BLSN – I have such a different view of this that I can’t address the issue in quite these terms. I would say that we cannot know truth unless we know Kant axiomatic ground for psychology, which is to say, the basis for our intellect, or make sound judgements. But unpacking this this would take us way off topic. Another time maybe.Report
I think both imagination and conceivability are constrained by conditions of relevancy, but yes, my central point is that 2+2=5 as we normally construe the proposition in terms of natural numbers seems inconceivable.
As for geometry, I don’t think it’s a less contentious example than 2+2=5. It’s a more contentious example than basic a priori claims in arithmetic or logic as far as revealing insights about the concept of necessity. Indeed, it’s for this very reason that Kant had a much better case for including (Euclidean) geometry than he did arithmetic under his nebulous conception of the “synthetic a priori,” since it quite plainly involves intuitive spatial concepts that one can far more easily see collapsing into the empirical. It’s also worth pointing out that Euclid’s Elements was not uncontroversial. The peculiarity of the fifth postulate has been discussed since antiquity, and it’s precisely this discussion that eventually spawned non-Euclidean geometries.
Generally speaking, there are vanishingly few examples I can think of that are straightforwardly instructive about the link between conceivability and necessity. Simple arithmetic problems, logic problems, and identity statements are among this limited range, which is why philosophers typically favor them. At the very least, they require fewer steps for the imagination than what more advanced problems in mathematics and logic require. Philosophers have even tried to say proofs for God, the external world, existence, and so on are among this range. Needless to say, none of those examples do particularly well on conceivability tests. I will say, however, that I don’t think necessity should require conceptual scheme-invariance. Your conceptual scheme is precisely what imposes constraints on the imagination. Indeed, we’ve agreed that 6+8=2 is conceivable if we shift our conceptual scheme (to modular arithmetic, for instance), but not so when we’re talking standard arithmetic involving natural numbers. The meaning of our terms designate what concepts are in play. It’s how we know what the “rules of the game” are, as it were.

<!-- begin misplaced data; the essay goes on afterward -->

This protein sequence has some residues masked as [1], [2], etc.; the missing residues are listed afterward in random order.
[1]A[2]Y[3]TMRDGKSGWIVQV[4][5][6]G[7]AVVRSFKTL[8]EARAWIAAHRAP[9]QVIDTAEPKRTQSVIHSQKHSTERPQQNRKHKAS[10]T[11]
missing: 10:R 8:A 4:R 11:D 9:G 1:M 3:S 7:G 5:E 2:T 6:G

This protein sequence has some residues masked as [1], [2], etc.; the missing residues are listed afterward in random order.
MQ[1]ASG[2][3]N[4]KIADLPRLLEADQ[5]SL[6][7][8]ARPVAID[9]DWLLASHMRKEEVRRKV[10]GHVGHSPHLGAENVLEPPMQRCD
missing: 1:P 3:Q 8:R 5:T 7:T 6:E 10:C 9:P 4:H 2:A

It is the fact that we run into these conceptual walls when adopting a certain conceptual scheme that is potentially telling about cognition and necessity. If we weren’t able to constrain the imagination in any way, than anything goes and necessity becomes an impoverished concept. It’s significant that I can’t conceive of a scenario under a particular conceptual scheme (call that scheme “standard arithmetic”) where 2+2=5. In fact, this concession is all the a priori metaphysician needs to get her project off the ground. I don’t see any especially troubling anti-realist or skeptical consequences falling out of this recognition.
Nevertheless, it hasn’t been my intention to argue for anything more robust than a recognition of certain constraints on cognition that seem to inform our intuitions about necessity and which, at minimum, cast doubt on the prospect of a radically revisionist (or ontologically progressive) metaphysics. Which is to say, I haven’t really gestured at hopes of “saving” metaphysics. It may very well be the case that we can never make a sensible case for metaphysical necessity. My point is just that I don’t find a more pragmatic approach to metaphysics especially more promising (and I think a priori metaphysicians at least have the tools to resist such revisions, since they seem to have psychological plausibility on their side after all).